Hi! My name is Kaitlyn Stork Bowles and I am a junior at Tufts. I am majoring in Anthropology and Community Health. While not in class, I fill my time with Rugby and Mock Trial and also volunteer at the Mystic Learning Center in Somerville. I am originally from a small town in Northern California called Lafayette; a suburb of San Francisco. I grew up living with my parents and my older sister. However, I am lucky that I also have two half-brothers, a step-sister and a step-brother. They are all older than I am, and three of them even have kids (I am an aunt seven times over). Needless to say, there were always many family members around when I was living at home, and they all played a large role in my upbringing.

Although my family wasn’t too keen on traveling to the places I was most interested in (Africa, India, China…), I was fortunate enough to travel a lot as a kid. My interests in exploring the world and volunteering lead me to Zimbabwe three years ago. I think that was the first time in my life that I had been in the minority for an extended period of time and the first time that I had been in a developing country without my family. During that trip I interacted with a lot of different individuals and ultimately made a documentary of my time there. After Zimbabwe I was hooked. I learned so much from the people I met there even though their lives are so much different than my own. I was infatuated with their traditions and culture, which is part of the reason I ended up being an Anthropology major.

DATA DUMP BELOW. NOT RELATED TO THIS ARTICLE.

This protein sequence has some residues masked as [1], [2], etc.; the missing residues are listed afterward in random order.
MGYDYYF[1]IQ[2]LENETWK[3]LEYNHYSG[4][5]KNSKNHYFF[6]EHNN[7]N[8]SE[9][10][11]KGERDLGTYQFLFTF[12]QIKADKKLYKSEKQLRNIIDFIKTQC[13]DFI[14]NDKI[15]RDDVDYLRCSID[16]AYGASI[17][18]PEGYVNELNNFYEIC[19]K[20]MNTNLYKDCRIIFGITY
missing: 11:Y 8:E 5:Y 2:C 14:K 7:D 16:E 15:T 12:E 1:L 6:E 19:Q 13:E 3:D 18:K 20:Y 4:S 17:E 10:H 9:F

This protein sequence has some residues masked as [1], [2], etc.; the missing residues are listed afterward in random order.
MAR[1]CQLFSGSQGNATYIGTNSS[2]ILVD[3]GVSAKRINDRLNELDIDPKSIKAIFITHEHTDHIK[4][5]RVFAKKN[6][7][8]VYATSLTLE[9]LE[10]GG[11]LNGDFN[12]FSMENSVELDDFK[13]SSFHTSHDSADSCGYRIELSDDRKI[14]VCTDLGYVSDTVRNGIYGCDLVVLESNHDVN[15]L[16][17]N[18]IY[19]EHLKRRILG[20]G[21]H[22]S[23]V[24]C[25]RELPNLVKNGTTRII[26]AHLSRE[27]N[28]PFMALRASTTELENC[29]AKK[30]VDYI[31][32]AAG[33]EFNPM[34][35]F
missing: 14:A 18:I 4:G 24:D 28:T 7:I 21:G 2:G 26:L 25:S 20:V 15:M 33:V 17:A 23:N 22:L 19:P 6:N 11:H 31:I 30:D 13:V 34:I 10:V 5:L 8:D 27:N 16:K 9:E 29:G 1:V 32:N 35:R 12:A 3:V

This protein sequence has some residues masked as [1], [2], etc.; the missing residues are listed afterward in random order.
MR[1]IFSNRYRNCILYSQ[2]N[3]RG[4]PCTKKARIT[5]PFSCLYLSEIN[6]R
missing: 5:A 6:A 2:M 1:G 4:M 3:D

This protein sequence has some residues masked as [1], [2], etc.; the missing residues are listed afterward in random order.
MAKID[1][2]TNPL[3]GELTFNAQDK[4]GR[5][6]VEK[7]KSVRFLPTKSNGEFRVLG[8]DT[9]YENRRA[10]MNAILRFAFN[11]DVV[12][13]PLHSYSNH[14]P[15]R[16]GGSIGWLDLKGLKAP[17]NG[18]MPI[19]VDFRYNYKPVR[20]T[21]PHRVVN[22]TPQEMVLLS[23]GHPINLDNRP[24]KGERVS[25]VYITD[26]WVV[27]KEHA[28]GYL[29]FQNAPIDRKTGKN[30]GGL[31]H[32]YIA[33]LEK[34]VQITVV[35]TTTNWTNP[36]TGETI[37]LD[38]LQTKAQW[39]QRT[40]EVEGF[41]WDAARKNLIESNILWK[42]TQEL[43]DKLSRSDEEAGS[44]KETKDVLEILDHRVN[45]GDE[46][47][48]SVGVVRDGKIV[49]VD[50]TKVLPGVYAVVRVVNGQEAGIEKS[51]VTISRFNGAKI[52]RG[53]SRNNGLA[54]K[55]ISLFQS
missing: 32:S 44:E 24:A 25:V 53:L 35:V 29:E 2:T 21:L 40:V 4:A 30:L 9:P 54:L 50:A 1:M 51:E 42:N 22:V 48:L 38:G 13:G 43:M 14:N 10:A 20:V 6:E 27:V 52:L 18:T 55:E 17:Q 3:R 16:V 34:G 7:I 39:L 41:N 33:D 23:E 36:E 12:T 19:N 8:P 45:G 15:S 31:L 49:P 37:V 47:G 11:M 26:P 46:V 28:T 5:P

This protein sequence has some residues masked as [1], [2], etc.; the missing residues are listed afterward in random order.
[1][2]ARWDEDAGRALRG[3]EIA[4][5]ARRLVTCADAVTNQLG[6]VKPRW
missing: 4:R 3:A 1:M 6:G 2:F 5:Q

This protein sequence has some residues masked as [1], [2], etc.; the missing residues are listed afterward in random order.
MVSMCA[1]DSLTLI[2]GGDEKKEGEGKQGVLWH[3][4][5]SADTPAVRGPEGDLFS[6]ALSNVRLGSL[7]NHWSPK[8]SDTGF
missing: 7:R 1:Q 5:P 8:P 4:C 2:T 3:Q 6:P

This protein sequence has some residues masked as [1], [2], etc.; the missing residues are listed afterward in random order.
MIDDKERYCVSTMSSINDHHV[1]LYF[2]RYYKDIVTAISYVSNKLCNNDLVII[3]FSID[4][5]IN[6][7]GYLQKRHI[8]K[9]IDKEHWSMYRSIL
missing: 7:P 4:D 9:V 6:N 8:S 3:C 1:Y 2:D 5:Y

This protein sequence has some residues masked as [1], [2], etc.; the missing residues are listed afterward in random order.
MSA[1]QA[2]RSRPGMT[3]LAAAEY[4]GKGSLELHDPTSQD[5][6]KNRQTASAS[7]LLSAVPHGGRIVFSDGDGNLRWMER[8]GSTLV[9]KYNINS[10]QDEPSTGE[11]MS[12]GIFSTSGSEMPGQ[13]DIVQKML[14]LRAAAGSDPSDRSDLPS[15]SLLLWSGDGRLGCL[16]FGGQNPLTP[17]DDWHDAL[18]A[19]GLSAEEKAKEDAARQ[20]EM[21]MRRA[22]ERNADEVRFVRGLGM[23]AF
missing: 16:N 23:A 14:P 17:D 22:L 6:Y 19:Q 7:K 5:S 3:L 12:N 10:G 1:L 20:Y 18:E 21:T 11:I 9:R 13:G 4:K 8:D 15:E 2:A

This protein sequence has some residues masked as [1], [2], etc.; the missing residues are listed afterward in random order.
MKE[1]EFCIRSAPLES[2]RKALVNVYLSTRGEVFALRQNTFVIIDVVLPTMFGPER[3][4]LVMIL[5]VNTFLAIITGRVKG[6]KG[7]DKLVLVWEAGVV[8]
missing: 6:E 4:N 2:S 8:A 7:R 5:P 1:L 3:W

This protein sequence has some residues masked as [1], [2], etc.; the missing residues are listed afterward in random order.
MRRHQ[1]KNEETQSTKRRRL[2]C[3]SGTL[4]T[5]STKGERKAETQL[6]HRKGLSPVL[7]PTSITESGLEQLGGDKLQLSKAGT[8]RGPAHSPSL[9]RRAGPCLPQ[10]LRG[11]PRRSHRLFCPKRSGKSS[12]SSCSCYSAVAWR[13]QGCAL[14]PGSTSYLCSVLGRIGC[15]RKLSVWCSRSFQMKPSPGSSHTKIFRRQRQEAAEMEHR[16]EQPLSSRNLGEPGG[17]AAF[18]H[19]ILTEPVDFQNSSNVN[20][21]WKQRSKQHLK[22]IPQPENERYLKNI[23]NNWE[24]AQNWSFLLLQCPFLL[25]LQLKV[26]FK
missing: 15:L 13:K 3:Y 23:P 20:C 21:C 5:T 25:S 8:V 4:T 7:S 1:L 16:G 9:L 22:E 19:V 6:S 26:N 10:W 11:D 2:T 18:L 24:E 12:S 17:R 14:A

I was originally on the waitlist for this class, and I don’t think I would have been so adamant about staying in the class if I did not have the experiences that I had this summer. As I mentioned in class, this summer I was an intern for the Somerville Homeless Coalition. For the first couple of weeks we had the daunting task of updating the Somerville Resource Directory. Although calling every service provider in the Somerville/Cambridge area was quite the job, it helped me learn a lot about the resources available. This came in quite handy when we started doing interviews. My fellow interns and I completed over 150 interviews with people who were in need of some sort of service (food, housing, employment…). We conducted the interviews in a variety of sites around Somerville so we got to know Davis Square and East Somerville quite well. However, before this summer I had never really taken note of the distinction between East and West Somerville, nor did I know my way to and/or around East Somerville. Now that I have worked with an array of service providers in East Somerville, I feel far more comfortable exploring it. In the past six months I have learned more about Somerville, and the range of people living here, than I know about Lafayette, where I lived for eighteen years. However, even though I have learned a lot about Somerville, I think that there is a lot I have yet to learn about, particularly in regards to the immigrant population.